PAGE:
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Dietary supplements are a big business in the United States. Consumers spend in the neighborhood of $25 billion dollars per year on pills, capsules, powders, and liquids that promise a host of medical benefits. Despite this booming market, however, the Food and Drug Administration (FDA) does very little to regulate the supplement industry.

It’s no secret that the FDA has, at times, failed to protect people from tainted food and drug products. Earlier this week, the Government Accountability Office (GAO) fired another salvo at the beleaguered agency when it issued a report criticizing the FDA for not doing enough to ensure the safety of dietary supplements. Among the concerns cited in the report were the lack of agency oversight of supplement companies and the likelihood of a product reaching the market before its dangerous properties are discovered.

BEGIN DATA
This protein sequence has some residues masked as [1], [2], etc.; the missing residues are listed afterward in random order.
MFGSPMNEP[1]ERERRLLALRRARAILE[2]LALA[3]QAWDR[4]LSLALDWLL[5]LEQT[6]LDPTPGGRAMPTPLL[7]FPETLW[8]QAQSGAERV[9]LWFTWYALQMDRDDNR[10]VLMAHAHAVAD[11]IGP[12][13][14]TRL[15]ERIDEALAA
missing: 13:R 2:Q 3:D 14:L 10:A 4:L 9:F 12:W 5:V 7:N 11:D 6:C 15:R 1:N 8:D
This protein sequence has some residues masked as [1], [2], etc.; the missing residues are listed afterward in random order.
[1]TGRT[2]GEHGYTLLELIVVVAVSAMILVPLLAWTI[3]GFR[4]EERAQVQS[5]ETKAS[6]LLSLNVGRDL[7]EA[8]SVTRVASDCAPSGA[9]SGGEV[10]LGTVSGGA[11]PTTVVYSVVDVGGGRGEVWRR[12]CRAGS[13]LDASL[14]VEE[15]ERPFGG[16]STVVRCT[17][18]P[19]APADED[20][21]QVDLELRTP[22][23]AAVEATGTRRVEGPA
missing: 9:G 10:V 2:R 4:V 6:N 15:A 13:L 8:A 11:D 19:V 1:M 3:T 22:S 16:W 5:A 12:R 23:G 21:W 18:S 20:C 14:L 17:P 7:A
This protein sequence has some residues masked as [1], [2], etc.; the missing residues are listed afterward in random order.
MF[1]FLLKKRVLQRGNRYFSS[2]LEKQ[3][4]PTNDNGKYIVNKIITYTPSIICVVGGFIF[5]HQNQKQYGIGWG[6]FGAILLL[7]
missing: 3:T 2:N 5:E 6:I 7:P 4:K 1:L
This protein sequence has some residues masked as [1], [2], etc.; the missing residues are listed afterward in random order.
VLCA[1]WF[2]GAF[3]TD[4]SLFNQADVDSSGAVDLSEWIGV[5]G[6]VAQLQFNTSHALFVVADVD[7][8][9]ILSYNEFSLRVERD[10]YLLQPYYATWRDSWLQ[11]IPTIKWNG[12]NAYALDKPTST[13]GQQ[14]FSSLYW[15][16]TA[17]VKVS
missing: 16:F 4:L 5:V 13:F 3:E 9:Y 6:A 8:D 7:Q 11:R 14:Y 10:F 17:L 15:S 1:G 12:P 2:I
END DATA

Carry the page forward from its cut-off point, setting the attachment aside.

The GAO report offers a number of recommendations that should mitigate the risks to consumers. The report suggests that the Secretary of Health and Human Services should direct the commissioner of the FDA to seek greater authority to police supplement companies. The GAO also recommends that the FDA clarify the often-murky distinction between dietary supplements and food products that contain supplemental ingredients. Another option available to the FDA is a redoubled effort to educate consumers about dietary supplements.

Dietary supplements play key roles in many people’s lives. It is important that the integrity of those products is protected with stringent government agency oversight. If you or someone you love experiences an adverse reaction from a dietary supplement, be sure to report the incident to the FDA.

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